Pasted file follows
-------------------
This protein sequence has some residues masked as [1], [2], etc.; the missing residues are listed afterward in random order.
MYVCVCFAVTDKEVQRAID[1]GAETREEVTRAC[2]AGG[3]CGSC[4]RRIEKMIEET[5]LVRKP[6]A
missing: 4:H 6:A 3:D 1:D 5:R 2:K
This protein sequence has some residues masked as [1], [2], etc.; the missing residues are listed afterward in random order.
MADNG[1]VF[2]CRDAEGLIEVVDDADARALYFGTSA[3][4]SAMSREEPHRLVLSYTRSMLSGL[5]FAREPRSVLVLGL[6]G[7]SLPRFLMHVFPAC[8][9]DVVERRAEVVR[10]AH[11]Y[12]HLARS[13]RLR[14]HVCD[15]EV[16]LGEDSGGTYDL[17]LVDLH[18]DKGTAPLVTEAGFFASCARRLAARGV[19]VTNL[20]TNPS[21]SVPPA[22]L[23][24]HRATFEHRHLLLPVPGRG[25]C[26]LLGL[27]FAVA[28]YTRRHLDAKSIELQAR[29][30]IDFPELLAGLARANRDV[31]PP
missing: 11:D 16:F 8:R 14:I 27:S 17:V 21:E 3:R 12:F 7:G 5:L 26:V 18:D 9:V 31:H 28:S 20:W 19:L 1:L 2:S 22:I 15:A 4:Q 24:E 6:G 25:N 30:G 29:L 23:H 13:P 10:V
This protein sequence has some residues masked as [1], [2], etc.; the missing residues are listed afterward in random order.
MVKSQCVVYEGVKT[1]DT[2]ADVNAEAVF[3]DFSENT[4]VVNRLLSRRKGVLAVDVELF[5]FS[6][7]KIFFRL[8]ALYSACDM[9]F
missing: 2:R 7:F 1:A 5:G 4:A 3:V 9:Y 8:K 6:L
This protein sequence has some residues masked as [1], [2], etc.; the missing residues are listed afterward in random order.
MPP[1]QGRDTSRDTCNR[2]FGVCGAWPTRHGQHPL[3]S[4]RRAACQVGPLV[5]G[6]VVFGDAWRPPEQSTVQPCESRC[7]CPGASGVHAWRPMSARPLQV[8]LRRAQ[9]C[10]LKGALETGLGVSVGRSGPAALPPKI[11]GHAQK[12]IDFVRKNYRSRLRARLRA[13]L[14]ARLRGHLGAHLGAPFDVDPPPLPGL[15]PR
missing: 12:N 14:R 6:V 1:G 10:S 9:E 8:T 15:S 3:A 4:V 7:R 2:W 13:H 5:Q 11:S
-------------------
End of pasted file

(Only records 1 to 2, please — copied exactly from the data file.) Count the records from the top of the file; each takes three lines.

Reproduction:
This protein sequence has some residues masked as [1], [2], etc.; the missing residues are listed afterward in random order.
MYVCVCFAVTDKEVQRAID[1]GAETREEVTRAC[2]AGG[3]CGSC[4]RRIEKMIEET[5]LVRKP[6]A
missing: 4:H 6:A 3:D 1:D 5:R 2:K
This protein sequence has some residues masked as [1], [2], etc.; the missing residues are listed afterward in random order.
MADNG[1]VF[2]CRDAEGLIEVVDDADARALYFGTSA[3][4]SAMSREEPHRLVLSYTRSMLSGL[5]FAREPRSVLVLGL[6]G[7]SLPRFLMHVFPAC[8][9]DVVERRAEVVR[10]AH[11]Y[12]HLARS[13]RLR[14]HVCD[15]EV[16]LGEDSGGTYDL[17]LVDLH[18]DKGTAPLVTEAGFFASCARRLAARGV[19]VTNL[20]TNPS[21]SVPPA[22]L[23][24]HRATFEHRHLLLPVPGRG[25]C[26]LLGL[27]FAVA[28]YTRRHLDAKSIELQAR[29][30]IDFPELLAGLARANRDV[31]PP
missing: 11:D 16:F 8:R 14:I 27:S 17:V 21:E 3:R 12:F 7:G 5:L 26:V 18:D 9:V 31:H 28:S 20:W 19:L 1:L 2:S 22:I 15:A 4:Q 24:E 6:G 25:N 30:G 29:L 23:H 13:P 10:V